“I Think You Should Leave” poster via Netflix
Yes. We’re studying for our midterms. But we can, like, take a break. You can make short work of these five shows, streaming on Netflix and Hulu and recommended by our staff.
I Think You Should Leave (Netflix) // Megan Williams, Staff Writer
SNL alum Tim Robinson’s sketch comedy show is one of Netflix’s shortest originals. “I Think You Should Leave” consists of just six episodes, all of which run under 20 minutes. The show features other famous SNL slums like Kenan Thompson, Andy Samberg and Vanessa Bayer, and Robinson’s funky style of physical comedy and willingness to embrace the awkward combine to create some of the most original comedy in recent years. Several sketches have been elevated to meme status — specifically, the parody of three women trying to write an appropriately self-deprecating Instagram caption that thrust the phrase “hog shit snarfing contest” into cultural relevance. When you need to take a study break, “I Think You Should Leave” is the perfect short, episodic comedy that you can breeze right through before getting back to work.
Persona (Netflix) // Sarah Stager, Staff Writer
There’s no getting around it — “Persona” is deeply weird. There are only four episodes, each based on a different short story, each about 20 minutes. The plots are often simplistic — a jealous daughter challenges her father’s girlfriend to a tennis match, or a smitten man gives his heart to a woman who is obviously not as invested — but the fascinating filmmaking techniques and strange visual metaphors ensure that this series is anything but boring. These short films basically serve as a space for acclaimed directors to show off their chops. “Love Set” is written and directed by Lee Kyoung-mi, “Collector” is by Yim Pil-sung, “Kiss Burn” is the work of Jeon Go-woon and the series finishes off gently with Kim Jong-kwan’s “Walking at Night.” Each film in the series is short, yes, but don’t expect to breeze through them all at once. They are to be savored, like fine wine, like the art they are. If you don’t have a ton of time, but you still want to witness good filmmaking in action, “Persona” might be just the ticket.
Queer Eye: We’re in Japan! (Netflix) // Diana Velasquez, Senior Staff Writer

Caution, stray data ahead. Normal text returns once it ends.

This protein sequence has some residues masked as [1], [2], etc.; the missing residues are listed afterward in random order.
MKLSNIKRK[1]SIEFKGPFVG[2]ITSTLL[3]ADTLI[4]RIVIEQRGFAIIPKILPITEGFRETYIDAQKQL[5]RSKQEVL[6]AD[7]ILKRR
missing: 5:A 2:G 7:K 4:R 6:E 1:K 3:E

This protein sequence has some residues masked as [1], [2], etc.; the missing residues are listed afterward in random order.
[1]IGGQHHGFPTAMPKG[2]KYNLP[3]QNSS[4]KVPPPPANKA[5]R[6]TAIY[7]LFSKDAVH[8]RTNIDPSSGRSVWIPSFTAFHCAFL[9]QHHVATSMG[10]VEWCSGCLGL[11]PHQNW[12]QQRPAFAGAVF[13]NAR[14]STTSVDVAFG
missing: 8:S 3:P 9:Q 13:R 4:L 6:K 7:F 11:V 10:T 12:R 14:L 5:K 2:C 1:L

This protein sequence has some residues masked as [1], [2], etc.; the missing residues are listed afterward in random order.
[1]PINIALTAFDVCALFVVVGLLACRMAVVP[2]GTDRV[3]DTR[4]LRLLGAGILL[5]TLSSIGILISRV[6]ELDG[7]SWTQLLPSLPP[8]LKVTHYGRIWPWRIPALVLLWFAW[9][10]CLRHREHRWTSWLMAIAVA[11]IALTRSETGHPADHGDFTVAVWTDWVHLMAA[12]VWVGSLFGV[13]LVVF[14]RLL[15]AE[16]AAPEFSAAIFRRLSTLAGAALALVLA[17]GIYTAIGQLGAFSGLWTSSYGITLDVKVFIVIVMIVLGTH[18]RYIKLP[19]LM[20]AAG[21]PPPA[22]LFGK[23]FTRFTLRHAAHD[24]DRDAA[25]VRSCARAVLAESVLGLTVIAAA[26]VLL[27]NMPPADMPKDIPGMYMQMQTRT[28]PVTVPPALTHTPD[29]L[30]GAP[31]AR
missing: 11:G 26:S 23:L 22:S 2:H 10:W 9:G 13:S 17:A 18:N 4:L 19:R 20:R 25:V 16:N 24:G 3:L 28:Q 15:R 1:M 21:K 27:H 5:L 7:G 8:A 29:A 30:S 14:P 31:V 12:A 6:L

It’s time for Tokyo, everyone! Fans of Netflix’s rebooted series “Queer Eye” starring Antoni Porowski, Tan France, Karamo Brown, Bobby Berk and Jonathan Van Ness are used to the “Fab Five” making their way across the American South, but Japan is a new challenge with completely different customs. “Queer Eye: We’re in Japan!” is only four episodes long, each about an hour, but they manage to tackle a handful of issues particular to Japan and the people who live there. Just like the original, “We’re in Japan!” is a great feel-good show, but this one allows the viewer — along with the Fab Five — to gain some insight into a culture you might know less about. In the first episode, the Fab Five glamour up a woman who spends her days taking care of the elderly in her home which she’s converted into sort of assisted living center — addressing Japan’s problem with their large older population. And in the second, they help a young gay student in Tokyo with accepting his sexuality in a culture where he’s been attacked for it since elementary school. “Queer Eye” viewers may be used to more than four episodes, but these four pack just as much of a punch with each hour, so be sure to bring your tissues. It’s crying time.
Kipo And The Age of Wonderbeasts (Netflix)// Sinead McDevitt, Staff Writer
The animated adaptation of the webcomic by the same name, “Kipo and the Age of Wonderbeasts,” is just a blast from start to finish. Set on a post-apocalyptic Earth 200 years in the future, the show centers around the titular Kipo, who has been forced out of her underground home and must find a way to reunite with her friends and family while traversing the very dangerous surface with the help of some other survivors she meets along the way. The show has gorgeous animation, with vibrant colors and fight scenes that are quick and fluid, not to mention accompanied by a very good soundtrack. On top of that, all the characters are fun to watch play off each other, and each gets their own standout moments throughout the season. Since the show just came out this past January, there’s only one season consisting of 10 30-minute episodes, so it’s very quick to get through. And for the most part each episode has its own self-contained story, so it’s easy to watch in chunks. The setting is creative, the various tribes of mutant animals are all unusual and fun and, most importantly, there are giant corgis.
High Fidelity (Hulu) // Nadiya Greaser, Staff Writer
How good can the TV adaptation of the movie adaptation of a book about a white guy in a London record shop really be? Surprisingly good, especially when it moves across the Atlantic to a record store in New York that feels like the antidote to the sterilized, gentrified, white New York of “Girls.” Rob, last played by John Cusack, is now a too-cool, slightly grungy woman in her 30s played by the inimitable Zoe Kravitz. Kravitz has been hovering around the edges of other great shows and movies for a while, and this show feels uniquely poised to catapult her to the center of the scene. The soundtrack is eclectic and perfectly balanced, it’s visually dynamic and Rob breaks the fourth wall in an homage to Ferris Bueller and the ’80s aesthetic that “High Fidelity” matches. The supporting characters are everything that we like about our own friends, but kinda cooler and with better taste in bands. And the love interests are everything we wish the randos on Tinder would turn out to be but never are. So if you want a 30-minute millennial version of your favorite John Hughes movie, or a whole-season binge of the coolest mess on TV, check it out. Or don’t.